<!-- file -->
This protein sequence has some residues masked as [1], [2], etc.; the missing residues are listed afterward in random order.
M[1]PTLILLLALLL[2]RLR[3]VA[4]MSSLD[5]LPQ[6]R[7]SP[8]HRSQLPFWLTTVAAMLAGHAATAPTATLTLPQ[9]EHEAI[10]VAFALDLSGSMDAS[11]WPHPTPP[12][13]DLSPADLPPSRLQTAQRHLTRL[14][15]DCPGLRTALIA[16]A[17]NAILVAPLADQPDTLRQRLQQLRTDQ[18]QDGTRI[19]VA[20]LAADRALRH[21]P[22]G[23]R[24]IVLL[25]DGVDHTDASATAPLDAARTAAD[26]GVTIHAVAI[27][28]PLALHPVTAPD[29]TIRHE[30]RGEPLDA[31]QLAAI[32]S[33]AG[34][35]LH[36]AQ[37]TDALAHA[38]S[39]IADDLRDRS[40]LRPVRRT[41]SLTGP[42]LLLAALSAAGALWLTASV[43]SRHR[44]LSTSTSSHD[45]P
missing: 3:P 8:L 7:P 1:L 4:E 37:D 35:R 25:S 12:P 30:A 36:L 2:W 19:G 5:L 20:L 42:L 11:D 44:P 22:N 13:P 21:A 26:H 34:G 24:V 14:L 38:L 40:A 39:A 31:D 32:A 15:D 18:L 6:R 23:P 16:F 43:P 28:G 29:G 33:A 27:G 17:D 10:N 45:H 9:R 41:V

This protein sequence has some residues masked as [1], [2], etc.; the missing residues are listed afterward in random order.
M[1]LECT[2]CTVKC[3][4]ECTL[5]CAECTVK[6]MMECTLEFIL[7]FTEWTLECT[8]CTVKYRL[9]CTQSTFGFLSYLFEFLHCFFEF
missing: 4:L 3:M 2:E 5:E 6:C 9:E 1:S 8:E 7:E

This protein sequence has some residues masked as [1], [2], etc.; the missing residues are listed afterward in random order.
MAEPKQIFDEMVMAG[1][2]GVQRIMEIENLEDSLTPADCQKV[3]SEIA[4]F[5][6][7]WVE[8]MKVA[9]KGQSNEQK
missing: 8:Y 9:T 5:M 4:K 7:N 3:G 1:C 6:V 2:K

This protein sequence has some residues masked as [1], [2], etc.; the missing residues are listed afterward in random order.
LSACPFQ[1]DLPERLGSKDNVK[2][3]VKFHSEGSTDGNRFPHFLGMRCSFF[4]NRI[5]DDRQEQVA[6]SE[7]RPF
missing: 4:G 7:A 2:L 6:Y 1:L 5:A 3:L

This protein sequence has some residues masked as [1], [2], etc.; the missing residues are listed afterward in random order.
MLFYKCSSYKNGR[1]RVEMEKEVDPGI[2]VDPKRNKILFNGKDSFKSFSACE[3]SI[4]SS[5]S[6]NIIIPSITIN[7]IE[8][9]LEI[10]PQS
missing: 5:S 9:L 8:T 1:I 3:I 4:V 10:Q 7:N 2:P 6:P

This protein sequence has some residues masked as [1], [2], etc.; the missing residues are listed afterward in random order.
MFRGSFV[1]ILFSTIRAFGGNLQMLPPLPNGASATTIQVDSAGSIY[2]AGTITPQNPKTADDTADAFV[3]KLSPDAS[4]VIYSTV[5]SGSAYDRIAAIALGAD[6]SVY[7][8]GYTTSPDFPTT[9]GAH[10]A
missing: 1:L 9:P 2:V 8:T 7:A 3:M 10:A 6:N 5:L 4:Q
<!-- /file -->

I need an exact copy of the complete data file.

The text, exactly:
This protein sequence has some residues masked as [1], [2], etc.; the missing residues are listed afterward in random order.
M[1]PTLILLLALLL[2]RLR[3]VA[4]MSSLD[5]LPQ[6]R[7]SP[8]HRSQLPFWLTTVAAMLAGHAATAPTATLTLPQ[9]EHEAI[10]VAFALDLSGSMDAS[11]WPHPTPP[12][13]DLSPADLPPSRLQTAQRHLTRL[14][15]DCPGLRTALIA[16]A[17]NAILVAPLADQPDTLRQRLQQLRTDQ[18]QDGTRI[19]VA[20]LAADRALRH[21]P[22]G[23]R[24]IVLL[25]DGVDHTDASATAPLDAARTAAD[26]GVTIHAVAI[27][28]PLALHPVTAPD[29]TIRHE[30]RGEPLDA[31]QLAAI[32]S[33]AG[34][35]LH[36]AQ[37]TDALAHA[38]S[39]IADDLRDRS[40]LRPVRRT[41]SLTGP[42]LLLAALSAAGALWLTASV[43]SRHR[44]LSTSTSSHD[45]P
missing: 3:P 8:L 7:P 1:L 4:E 37:D 35:R 25:S 12:P 30:A 36:L 2:W 19:G 5:L 20:L 42:L 11:D 44:P 22:N 13:P 21:A 26:H 34:G 24:V 14:L 38:L 40:A 39:A 31:D 32:A 15:D 18:L 6:R 23:P 16:F 43:P 28:G 29:G 33:A 27:G 17:D 10:N 45:H 9:R 41:V

This protein sequence has some residues masked as [1], [2], etc.; the missing residues are listed afterward in random order.
M[1]LECT[2]CTVKC[3][4]ECTL[5]CAECTVK[6]MMECTLEFIL[7]FTEWTLECT[8]CTVKYRL[9]CTQSTFGFLSYLFEFLHCFFEF
missing: 4:L 3:M 2:E 5:E 6:C 9:E 1:S 8:E 7:E

This protein sequence has some residues masked as [1], [2], etc.; the missing residues are listed afterward in random order.
MAEPKQIFDEMVMAG[1][2]GVQRIMEIENLEDSLTPADCQKV[3]SEIA[4]F[5][6][7]WVE[8]MKVA[9]KGQSNEQK
missing: 8:Y 9:T 5:M 4:K 7:N 3:G 1:C 6:V 2:K

This protein sequence has some residues masked as [1], [2], etc.; the missing residues are listed afterward in random order.
LSACPFQ[1]DLPERLGSKDNVK[2][3]VKFHSEGSTDGNRFPHFLGMRCSFF[4]NRI[5]DDRQEQVA[6]SE[7]RPF
missing: 4:G 7:A 2:L 6:Y 1:L 5:A 3:L

This protein sequence has some residues masked as [1], [2], etc.; the missing residues are listed afterward in random order.
MLFYKCSSYKNGR[1]RVEMEKEVDPGI[2]VDPKRNKILFNGKDSFKSFSACE[3]SI[4]SS[5]S[6]NIIIPSITIN[7]IE[8][9]LEI[10]PQS
missing: 5:S 9:L 8:T 1:I 3:I 4:V 10:Q 7:N 2:P 6:P

This protein sequence has some residues masked as [1], [2], etc.; the missing residues are listed afterward in random order.
MFRGSFV[1]ILFSTIRAFGGNLQMLPPLPNGASATTIQVDSAGSIY[2]AGTITPQNPKTADDTADAFV[3]KLSPDAS[4]VIYSTV[5]SGSAYDRIAAIALGAD[6]SVY[7][8]GYTTSPDFPTT[9]GAH[10]A
missing: 1:L 9:P 2:V 8:T 7:A 3:M 10:A 6:N 5:L 4:Q